The mystery isn’t why so many people file for bankruptcy each year. It’s why more people don’t.
Each year, only a fraction of the Americans who could benefit financially from bankruptcy actually seek relief. Economists say some don’t file because collectors aren’t aggressively pursuing them, while others may strategically delay filing because bankruptcy could benefit them more down the road.
Many bankruptcy attorneys have a much simpler explanation: Fear, a lack of information and misplaced optimism keep people from getting a fresh start.
A TEMPORARY PAUSE
About 14% of U.S. households — or roughly 17 million — owe more than they own, according to Federal Reserve Bank of New York estimates. Many of these households could benefit from having their debts wiped out, but fewer than 1% of U.S. households actually file for bankruptcy each year. Last year, there were 752,160 personal bankruptcy filings. Researchers refer to this gap as “missing bankruptcies” — the filings that could be happening, but aren’t.
Now, there’s an additional set of missing bankruptcies: the cases people normally would have filed in recent months, but haven’t. Bankruptcy filings dropped dramatically in the second quarter of this year, to about 60% of the average for the previous five years.
Courthouses were shuttered by pandemic closures, which made it harder for creditors to pursue foreclosures and wage garnishments. Those are two big drivers of consumer bankruptcy filings, says David Cox, a bankruptcy attorney in Lynchburg, Virginia, and co-author of “Consumer Bankruptcy: Fundamentals of Chapter 7 and Chapter 13 of the U.S. Bankruptcy Code.”
Borrowers have benefited from various forms of coronavirus relief, such as suspended payments on federal student loans, mortgage forbearance and expanded hardship options for loans and credit card accounts. The $600 weekly bump in unemployment checks, which expired in July, also kept many people afloat, Cox says.
Lower jobless benefits, along with the reopening of courts and continued high unemployment, mean the lull in bankruptcy filings is likely temporary, says Jenny Doling, a bankruptcy attorney in Palm Desert, California, who serves on the American Bankruptcy Institute’s Chapter 13 Advisory Committee.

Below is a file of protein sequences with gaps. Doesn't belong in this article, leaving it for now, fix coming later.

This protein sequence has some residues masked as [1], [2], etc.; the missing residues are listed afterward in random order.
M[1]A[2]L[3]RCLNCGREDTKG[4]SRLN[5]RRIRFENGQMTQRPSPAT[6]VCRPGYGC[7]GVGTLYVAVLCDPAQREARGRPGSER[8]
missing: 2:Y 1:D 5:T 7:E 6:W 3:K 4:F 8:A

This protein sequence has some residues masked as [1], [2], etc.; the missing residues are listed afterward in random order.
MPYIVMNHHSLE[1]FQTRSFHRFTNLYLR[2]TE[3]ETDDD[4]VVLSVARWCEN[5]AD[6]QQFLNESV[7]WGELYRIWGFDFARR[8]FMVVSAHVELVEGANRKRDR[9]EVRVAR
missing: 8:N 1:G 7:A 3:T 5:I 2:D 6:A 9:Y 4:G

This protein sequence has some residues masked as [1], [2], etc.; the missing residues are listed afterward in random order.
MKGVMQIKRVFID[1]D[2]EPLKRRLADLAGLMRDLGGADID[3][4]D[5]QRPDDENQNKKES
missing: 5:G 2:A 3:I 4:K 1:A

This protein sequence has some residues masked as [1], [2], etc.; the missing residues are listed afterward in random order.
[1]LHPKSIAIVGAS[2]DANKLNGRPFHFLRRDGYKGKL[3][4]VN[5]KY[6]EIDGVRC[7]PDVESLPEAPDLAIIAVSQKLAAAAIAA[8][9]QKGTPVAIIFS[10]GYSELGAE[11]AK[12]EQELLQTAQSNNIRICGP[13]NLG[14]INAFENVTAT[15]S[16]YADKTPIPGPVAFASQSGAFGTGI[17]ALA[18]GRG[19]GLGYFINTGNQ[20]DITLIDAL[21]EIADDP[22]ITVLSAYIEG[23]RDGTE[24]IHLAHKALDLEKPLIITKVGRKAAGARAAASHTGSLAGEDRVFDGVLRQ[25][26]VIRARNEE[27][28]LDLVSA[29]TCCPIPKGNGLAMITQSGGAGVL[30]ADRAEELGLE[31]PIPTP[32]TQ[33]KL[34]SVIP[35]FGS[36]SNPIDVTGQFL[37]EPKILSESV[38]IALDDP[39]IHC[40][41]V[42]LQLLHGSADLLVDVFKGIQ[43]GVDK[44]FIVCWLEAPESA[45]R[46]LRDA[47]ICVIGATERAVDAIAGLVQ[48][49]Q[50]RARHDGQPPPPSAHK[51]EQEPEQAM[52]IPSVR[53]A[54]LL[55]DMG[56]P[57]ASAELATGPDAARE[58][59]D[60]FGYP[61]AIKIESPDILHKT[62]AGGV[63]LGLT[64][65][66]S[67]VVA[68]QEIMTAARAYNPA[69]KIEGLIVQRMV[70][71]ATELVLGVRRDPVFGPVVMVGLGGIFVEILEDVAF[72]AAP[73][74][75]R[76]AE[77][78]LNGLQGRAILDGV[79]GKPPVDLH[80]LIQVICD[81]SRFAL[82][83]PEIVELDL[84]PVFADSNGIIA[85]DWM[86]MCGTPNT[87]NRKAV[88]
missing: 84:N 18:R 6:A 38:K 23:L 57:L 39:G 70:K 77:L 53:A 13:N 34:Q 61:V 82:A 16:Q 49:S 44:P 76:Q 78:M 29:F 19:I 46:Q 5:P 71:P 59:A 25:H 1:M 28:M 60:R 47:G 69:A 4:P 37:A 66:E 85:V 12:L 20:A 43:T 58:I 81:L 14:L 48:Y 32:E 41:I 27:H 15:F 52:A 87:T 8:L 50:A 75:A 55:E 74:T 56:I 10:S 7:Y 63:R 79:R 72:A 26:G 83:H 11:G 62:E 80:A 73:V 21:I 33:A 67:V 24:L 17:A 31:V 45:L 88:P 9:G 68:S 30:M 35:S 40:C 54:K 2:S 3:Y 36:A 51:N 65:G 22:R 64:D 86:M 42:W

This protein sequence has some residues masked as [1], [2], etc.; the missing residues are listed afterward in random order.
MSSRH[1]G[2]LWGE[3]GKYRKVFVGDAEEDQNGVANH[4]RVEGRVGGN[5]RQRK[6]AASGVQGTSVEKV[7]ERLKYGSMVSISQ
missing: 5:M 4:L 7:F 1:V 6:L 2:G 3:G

She worries that people will wait too long to file. Too often, people drain retirement funds or other assets that would be protected in bankruptcy to pay debts that will ultimately be erased, she says. Putting off bankruptcy also can make it harder to come up with the $1,500 needed to file a typical case.
YOU WON’T LOSE EVERYTHING
Cox says many of his clients delay filing because they fear they will lose cars, homes and other property. They are pleasantly surprised that they aren’t stripped of everything they own, he says.
“There’s a misunderstanding about how bankruptcy works and what it would take from you,” Cox says.
The vast majority of people who file the most common type of bankruptcy, Chapter 7, don’t have to give up any of their possessions. The types and amount of property you can keep vary by state, but typically include clothing, professional tools, wedding rings and at least some equity in your home. A few thousand dollars of equity in a car is usually protected as well. If you have assets that wouldn’t be protected in Chapter 7, you could file for a Chapter 13 repayment plan instead.
YOU CAN GET CREDIT AGAIN
A bankruptcy filing remains on your credit reports for up to 10 years. But credit scores can start to recover soon after you file. It’s possible to get a VA or FHA mortgage two years after a bankruptcy. Most loans require you to wait at least four years.
People can start to rebuild credit a few months after their bankruptcy case is discharged by getting secured credit cards, which require a deposit, or credit-builder loans, available from some credit unions, community banks and online.
THE PROBLEM WITH ANXIETY — OR UNREALISTIC OPTIMISM
Debt often leads to anxiety and depression that makes taking action difficult, Cox says. Many of his clients arrive at their first meeting with grocery sacks full of unopened bills.
But misplaced optimism can also be a problem. The same hopefulness that causes people to take on too much debt also can lead them to put off the reckoning, he says.
“You always think, ‘Our income’s going to increase, things will be better going forward,’” Cox says.
Anyone struggling with debt now should consider consulting a bankruptcy attorney, Doling says. The first visit is often free, and referrals are available from the National Association of Consumer Bankruptcy Attorneys. Consulting with an attorney doesn’t obligate you to file, but it could help you avoid expensive mistakes if you later decide that’s your best option.
“The people who do much better in bankruptcy are the ones who came in and got advice early on,” Doling says.
This column was provided to The Associated Press by the personal finance website NerdWallet. Liz Weston is a columnist at NerdWallet, a certified financial planner and author of “Your Credit Score.” Email: email@example.com. Twitter: @lizweston.
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